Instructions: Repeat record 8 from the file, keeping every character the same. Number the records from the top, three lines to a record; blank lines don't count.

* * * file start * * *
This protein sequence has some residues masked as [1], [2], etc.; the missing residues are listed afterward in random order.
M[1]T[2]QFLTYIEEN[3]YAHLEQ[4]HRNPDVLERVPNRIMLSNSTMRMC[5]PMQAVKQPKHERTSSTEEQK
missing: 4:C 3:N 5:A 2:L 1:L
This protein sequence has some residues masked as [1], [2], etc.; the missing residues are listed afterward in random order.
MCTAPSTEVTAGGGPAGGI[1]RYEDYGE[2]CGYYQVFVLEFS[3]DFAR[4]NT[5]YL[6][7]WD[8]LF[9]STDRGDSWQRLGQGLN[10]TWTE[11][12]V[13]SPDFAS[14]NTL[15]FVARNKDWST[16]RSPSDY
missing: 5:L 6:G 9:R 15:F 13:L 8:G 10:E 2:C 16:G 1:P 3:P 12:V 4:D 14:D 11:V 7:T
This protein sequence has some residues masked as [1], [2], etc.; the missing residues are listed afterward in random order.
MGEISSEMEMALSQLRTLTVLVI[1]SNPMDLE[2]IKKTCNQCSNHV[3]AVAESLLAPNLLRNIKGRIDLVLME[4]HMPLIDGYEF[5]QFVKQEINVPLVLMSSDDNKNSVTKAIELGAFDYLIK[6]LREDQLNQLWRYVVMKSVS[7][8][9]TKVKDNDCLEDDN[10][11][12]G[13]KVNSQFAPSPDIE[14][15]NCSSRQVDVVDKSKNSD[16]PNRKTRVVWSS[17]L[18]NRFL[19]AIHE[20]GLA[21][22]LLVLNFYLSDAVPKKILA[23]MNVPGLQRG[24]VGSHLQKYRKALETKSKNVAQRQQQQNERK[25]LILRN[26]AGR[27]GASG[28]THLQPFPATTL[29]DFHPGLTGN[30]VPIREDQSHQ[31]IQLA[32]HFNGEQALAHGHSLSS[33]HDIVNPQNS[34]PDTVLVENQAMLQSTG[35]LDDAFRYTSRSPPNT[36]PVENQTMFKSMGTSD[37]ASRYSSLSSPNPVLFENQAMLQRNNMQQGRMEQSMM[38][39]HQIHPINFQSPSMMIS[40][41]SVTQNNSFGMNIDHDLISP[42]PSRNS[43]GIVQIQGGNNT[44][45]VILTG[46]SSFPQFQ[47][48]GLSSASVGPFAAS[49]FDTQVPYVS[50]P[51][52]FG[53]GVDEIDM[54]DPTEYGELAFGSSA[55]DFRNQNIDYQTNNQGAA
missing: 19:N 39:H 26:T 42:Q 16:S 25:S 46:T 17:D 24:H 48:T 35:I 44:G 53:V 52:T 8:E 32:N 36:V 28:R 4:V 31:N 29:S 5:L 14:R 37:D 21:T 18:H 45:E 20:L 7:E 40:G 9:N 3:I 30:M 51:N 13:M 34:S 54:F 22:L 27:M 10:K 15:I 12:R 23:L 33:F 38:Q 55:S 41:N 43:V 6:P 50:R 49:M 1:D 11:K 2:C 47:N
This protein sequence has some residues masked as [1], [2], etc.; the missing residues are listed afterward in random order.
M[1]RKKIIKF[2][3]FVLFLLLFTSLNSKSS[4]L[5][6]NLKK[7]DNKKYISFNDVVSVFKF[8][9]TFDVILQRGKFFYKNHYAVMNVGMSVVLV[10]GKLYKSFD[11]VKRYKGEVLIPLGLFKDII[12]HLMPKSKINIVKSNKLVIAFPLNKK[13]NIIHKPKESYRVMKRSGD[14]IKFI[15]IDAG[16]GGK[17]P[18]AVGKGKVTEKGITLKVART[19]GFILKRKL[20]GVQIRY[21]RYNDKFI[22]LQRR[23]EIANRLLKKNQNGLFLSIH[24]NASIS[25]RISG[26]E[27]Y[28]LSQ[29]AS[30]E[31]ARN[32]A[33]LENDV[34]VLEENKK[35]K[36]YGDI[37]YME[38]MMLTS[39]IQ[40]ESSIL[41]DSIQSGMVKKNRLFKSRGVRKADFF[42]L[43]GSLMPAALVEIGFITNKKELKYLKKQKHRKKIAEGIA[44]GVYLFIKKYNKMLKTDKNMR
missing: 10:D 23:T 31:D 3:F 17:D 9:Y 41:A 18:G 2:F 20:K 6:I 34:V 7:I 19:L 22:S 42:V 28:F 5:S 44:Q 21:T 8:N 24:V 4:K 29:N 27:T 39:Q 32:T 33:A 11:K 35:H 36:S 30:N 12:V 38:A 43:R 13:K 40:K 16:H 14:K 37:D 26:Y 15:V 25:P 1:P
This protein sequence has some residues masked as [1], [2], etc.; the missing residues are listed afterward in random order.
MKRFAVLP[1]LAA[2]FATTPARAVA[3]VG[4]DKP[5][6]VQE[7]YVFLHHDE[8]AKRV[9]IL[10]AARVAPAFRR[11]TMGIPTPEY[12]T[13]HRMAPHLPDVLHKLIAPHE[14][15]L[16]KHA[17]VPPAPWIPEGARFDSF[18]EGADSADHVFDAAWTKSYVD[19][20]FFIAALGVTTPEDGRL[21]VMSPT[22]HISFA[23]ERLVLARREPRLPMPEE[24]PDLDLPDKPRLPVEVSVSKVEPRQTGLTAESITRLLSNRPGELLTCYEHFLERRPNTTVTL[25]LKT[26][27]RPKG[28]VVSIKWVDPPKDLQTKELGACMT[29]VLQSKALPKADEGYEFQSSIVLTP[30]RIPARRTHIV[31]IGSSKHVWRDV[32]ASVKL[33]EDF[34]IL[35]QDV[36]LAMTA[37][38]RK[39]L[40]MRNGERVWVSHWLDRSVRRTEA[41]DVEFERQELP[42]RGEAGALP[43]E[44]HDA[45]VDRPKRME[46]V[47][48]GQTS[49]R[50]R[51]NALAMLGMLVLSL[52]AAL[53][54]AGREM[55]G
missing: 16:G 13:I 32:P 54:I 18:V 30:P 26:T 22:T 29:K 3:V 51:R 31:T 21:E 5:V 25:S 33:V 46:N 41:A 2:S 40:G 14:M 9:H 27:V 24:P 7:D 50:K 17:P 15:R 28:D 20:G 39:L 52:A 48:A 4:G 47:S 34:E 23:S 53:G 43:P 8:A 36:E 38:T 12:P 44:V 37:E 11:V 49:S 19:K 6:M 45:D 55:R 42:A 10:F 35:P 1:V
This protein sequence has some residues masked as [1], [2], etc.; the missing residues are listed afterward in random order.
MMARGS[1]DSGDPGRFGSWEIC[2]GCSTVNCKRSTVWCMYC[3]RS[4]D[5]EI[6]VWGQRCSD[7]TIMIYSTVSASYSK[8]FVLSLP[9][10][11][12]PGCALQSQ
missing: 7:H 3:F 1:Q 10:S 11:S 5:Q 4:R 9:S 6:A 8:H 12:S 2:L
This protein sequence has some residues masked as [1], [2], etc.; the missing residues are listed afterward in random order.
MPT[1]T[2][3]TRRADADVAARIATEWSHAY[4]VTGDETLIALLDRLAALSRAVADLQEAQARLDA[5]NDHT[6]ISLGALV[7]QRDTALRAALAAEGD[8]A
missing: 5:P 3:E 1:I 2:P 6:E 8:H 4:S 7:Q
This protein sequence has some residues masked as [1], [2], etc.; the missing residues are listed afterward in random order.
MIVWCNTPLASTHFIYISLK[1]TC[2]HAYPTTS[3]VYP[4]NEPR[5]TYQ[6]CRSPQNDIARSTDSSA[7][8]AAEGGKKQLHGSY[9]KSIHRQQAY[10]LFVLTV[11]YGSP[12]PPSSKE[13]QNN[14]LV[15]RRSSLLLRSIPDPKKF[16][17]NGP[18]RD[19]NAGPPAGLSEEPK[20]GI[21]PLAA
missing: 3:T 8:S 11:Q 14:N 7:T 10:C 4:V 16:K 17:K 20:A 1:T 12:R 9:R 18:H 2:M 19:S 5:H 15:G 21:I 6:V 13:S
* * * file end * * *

This protein sequence has some residues masked as [1], [2], etc.; the missing residues are listed afterward in random order.
MIVWCNTPLASTHFIYISLK[1]TC[2]HAYPTTS[3]VYP[4]NEPR[5]TYQ[6]CRSPQNDIARSTDSSA[7][8]AAEGGKKQLHGSY[9]KSIHRQQAY[10]LFVLTV[11]YGSP[12]PPSSKE[13]QNN[14]LV[15]RRSSLLLRSIPDPKKF[16][17]NGP[18]RD[19]NAGPPAGLSEEPK[20]GI[21]PLAA
missing: 3:T 8:S 11:Q 14:N 7:T 10:C 4:V 16:K 17:K 20:A 1:T 12:R 9:R 18:H 2:M 19:S 5:H 15:G 21:I 6:V 13:S